The Domestic Production Activities Deduction (DPAD), also called the Section 199 Deduction, offers U.S. based manufacturing companies a chance for a significant tax credit. The current deduction is 9 percent of the lesser of their taxable income or their income resulting from qualified production activities for the tax year. However, when a company has multiple lines of business, the DPAD calculation can be complex.
Taxpayers may qualify for this deduction if they in whole or in significant part manufacture, produce, grow, construct, engineer, or conduct other activities within the Unites States. Activities that are merely sales or service-related generally do not qualify for this deduction.
What activities qualify for the Domestic Production Activity Deduction?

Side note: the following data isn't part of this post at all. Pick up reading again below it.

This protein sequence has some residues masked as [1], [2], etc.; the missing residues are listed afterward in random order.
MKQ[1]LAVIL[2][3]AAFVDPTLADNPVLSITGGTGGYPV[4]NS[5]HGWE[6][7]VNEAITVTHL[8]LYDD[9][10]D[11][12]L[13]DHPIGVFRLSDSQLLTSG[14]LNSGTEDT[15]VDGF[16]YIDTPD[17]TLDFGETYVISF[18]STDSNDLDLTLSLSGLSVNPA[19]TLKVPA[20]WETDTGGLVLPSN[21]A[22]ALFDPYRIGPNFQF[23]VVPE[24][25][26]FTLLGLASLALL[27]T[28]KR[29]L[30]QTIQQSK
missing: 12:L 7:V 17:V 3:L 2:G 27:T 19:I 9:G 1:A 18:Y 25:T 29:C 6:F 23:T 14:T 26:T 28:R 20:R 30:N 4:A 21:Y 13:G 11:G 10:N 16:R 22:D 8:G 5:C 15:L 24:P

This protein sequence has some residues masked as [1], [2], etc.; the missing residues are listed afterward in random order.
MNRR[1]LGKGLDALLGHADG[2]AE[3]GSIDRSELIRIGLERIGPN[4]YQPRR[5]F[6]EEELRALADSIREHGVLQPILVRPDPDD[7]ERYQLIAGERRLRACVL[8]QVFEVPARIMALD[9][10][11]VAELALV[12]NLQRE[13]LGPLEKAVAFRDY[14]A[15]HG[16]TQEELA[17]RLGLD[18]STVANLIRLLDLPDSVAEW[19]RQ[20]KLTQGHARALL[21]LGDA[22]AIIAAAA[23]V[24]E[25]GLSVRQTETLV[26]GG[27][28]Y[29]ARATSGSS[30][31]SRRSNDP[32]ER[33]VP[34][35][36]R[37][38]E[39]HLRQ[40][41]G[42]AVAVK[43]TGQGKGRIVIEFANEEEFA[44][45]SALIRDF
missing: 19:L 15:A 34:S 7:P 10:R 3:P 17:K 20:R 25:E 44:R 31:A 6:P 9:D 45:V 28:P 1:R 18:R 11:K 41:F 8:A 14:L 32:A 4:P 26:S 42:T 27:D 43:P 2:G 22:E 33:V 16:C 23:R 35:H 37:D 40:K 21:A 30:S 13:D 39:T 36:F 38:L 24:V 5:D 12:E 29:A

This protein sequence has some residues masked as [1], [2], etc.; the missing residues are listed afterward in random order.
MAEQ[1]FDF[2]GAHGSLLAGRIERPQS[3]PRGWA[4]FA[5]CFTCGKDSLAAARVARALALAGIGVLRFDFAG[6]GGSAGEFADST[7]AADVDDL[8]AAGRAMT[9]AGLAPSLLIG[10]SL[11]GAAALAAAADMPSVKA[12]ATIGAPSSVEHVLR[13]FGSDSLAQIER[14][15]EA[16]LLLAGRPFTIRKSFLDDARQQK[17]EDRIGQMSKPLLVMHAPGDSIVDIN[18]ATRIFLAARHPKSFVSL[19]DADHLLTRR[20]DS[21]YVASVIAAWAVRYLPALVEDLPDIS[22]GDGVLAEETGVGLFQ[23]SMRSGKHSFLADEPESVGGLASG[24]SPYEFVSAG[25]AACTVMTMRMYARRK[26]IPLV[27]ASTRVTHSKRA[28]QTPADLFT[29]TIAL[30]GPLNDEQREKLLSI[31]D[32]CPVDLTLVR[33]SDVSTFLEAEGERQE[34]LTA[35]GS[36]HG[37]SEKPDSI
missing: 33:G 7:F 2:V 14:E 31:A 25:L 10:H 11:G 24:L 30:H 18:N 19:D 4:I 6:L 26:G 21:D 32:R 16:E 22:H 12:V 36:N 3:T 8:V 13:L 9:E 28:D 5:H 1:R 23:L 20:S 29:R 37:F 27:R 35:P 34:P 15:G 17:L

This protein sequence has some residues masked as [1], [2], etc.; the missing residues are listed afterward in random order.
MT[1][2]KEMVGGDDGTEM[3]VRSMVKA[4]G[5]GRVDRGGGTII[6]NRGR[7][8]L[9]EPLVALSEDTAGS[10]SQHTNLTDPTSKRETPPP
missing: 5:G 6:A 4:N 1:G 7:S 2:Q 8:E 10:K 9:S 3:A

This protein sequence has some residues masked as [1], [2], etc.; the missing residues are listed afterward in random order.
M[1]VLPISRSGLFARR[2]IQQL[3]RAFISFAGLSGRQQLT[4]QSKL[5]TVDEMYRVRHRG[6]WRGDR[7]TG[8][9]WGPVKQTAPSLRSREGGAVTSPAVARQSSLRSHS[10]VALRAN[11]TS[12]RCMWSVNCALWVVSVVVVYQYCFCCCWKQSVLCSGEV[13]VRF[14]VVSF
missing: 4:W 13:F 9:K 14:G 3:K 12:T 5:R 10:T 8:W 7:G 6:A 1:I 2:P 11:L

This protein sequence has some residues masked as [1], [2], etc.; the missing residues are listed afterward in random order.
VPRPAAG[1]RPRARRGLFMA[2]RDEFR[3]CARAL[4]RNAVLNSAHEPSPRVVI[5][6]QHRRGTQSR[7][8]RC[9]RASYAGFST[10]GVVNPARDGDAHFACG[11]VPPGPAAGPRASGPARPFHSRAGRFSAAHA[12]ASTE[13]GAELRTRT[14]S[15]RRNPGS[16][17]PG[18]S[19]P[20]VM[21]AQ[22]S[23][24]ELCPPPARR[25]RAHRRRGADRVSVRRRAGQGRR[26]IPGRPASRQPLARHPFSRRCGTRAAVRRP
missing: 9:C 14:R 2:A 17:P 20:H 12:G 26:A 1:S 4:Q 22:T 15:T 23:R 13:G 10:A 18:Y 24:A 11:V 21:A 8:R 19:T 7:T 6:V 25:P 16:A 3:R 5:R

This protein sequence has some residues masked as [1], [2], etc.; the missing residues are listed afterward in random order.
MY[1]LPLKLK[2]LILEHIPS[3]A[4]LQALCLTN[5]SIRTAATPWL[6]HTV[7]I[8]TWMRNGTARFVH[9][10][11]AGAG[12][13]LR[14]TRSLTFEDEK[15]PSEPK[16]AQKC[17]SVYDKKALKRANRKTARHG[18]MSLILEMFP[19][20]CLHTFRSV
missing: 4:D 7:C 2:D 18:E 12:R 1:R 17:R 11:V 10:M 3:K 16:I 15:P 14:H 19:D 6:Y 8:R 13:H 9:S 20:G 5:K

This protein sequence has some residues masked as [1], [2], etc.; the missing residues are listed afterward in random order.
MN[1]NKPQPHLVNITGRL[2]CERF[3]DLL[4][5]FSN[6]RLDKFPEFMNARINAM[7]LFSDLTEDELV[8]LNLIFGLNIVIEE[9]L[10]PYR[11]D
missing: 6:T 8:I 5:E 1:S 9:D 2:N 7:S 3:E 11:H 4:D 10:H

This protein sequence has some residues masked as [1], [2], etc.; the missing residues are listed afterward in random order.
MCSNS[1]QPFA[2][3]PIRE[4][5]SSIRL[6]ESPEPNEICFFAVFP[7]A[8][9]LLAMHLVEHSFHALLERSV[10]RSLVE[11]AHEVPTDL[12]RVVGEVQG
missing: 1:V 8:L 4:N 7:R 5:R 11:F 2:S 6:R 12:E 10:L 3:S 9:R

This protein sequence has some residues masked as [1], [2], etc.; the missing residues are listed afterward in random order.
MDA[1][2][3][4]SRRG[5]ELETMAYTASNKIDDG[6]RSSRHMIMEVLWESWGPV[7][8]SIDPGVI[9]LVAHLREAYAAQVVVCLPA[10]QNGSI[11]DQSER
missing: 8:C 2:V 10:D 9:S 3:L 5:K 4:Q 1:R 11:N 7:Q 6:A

A business engaged in the following lines of business may qualify for the deduction. Under Internal Revenue Code Section 199, "qualified production activities" eligible for claiming the deduction include:
What activities are excluded from the Domestic Production Activity Deduction?
The following lines of business are specifically excluded from claiming the deduction:
What us the Safe Harbor rule?
The Domestic Production Activities Deduction is limited to income arising from qualified production activies in whole or significant part based in the United States. Under a "safe harbor" rule (IRS Proposed Regulations 1.199.3.f.3), businesses can take the deduction if at least 20 percentof the total costs are the result of direct labor and overhead costs from US-based operations.
If any part of manufacturing or production activities is outside the United States, then businesses must use either the safe harbor rule (at least 20% of total costs are from US-based production activities) or allocate costs using the facts and circumstances of their business.
Benefits of DPAD Tax Credit
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